Adam BlockMar 22, 2019

Pretty Pictures of the Cosmos: Lesser-Known Luminaries

NGC 5084 is one of the most massive galaxies in our neighborhood—but likely isn't well known:

NGC 5084
NGC 5084 This view of the spiral galaxy NGC 5084 was acquired in April–May 2017. View additional information. Adam Block / Mount Lemmon SkyCenter / University of Arizona

Different sources (using different models) calculate it could be 3-6 times the mass of our own Milky Way (which isn't too small!). Its warped disk and mostly smooth appearance seem to indicate it has undergone many galactic interactions. At a distance of 80 million light years away the remaining details are difficult to see—but what makes the galaxy interesting are the delicate tendrils of dust seen throughout the disk.

NGC 6894 is an eye-catching nebula with intricate detail towards the direction of the galactic plane:

NGC 6894
NGC 6894 This view of the nebula NGC 6894 was acquired in September 2018. View additional information. Adam Block /Mount Lemmon SkyCenter / University of Arizona

Being in the disk of our galaxy means that there is a greater chance for two different objects to interact with each other. That appears to be the case here where a dying star is moving through space and by chance is interacting with cloud of hydrogen gas that glows a faint red color. The central star of the nebula, although seemingly small here, is a powerhouse of UV radiation that produces the vivid colors of the main nebula as well as lights up its environs.

For the astrophotography enthusiasts: This kind of object lends itself to wonderful color contrasts when imaging through narrowband filters. However, with enough signal, broadband images captures the same information- and it is possible to achieve similar degrees of contrast.

Here is a small group of galaxies, including NGC 1497, some 290 million light years distant:

NGC 1497 and nearby galaxies
NGC 1497 and nearby galaxies This view of a group of galaxies, including NGC 1497, was acquired in September 2018. View additional information. Adam Block / Mount Lemmon SkyCenter / University of Arizona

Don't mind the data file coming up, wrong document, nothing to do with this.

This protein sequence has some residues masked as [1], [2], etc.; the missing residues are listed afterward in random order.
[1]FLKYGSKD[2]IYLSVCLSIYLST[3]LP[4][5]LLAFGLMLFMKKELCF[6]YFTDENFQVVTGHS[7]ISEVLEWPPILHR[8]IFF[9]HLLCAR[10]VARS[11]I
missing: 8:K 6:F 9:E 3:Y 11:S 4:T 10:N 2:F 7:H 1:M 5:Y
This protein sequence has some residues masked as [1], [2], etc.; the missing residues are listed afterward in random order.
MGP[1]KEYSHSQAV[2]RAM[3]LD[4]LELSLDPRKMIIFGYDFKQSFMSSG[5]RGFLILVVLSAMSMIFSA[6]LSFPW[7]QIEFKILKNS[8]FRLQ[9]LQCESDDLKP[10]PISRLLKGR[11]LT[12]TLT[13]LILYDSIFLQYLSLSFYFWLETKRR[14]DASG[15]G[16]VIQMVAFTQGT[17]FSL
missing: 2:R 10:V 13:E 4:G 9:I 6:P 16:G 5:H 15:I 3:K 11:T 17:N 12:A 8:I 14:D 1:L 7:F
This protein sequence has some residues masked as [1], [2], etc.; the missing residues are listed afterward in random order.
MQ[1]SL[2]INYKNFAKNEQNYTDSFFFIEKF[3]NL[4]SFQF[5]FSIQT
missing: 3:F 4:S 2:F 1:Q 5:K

You will really need to visit the page above to appreciate this image. The zoomed out view shows that these faraway galaxies appear small and behind obscuring veils of galactic cirrus. This bit of sky is in the direction of Taurus (near the Pleiades) which is filled with dust (400 light years away) that attenuates and reddens the light of the Universe beyond.

Click on the photo above for larger view and a full resolution crop of the galaxy. In all of my astrophotographic travels I have never seen a galaxy quite like this one! It has an inner dust lane and a cylindrical like bulge surrounded by ring-like structures. I don't think it is a polar ring galaxy, but the symmetry speaks volumes about the structures that I think may be interesting kinematics.

Here is a Hubble Space Telescope image of the galaxy NGC 1497:

Hubble Space Telescope view of NGC 1497
Hubble Space Telescope view of NGC 1497 NASA / ESA / STSci

However, it only captures the dust lane and is a very short exposure, shown here likely for the first time is all of this weirdness. Apparently there is a study that *did* look at this galaxy in radio wavelengths in a survey to characterize the relationship between dust structures and radio jets. However, it makes no note of jets or this (surprising) structure. So is it something of note, or just the imaginations of a long-time astrophotographer that knows enough to mislead himself? Time will tell.

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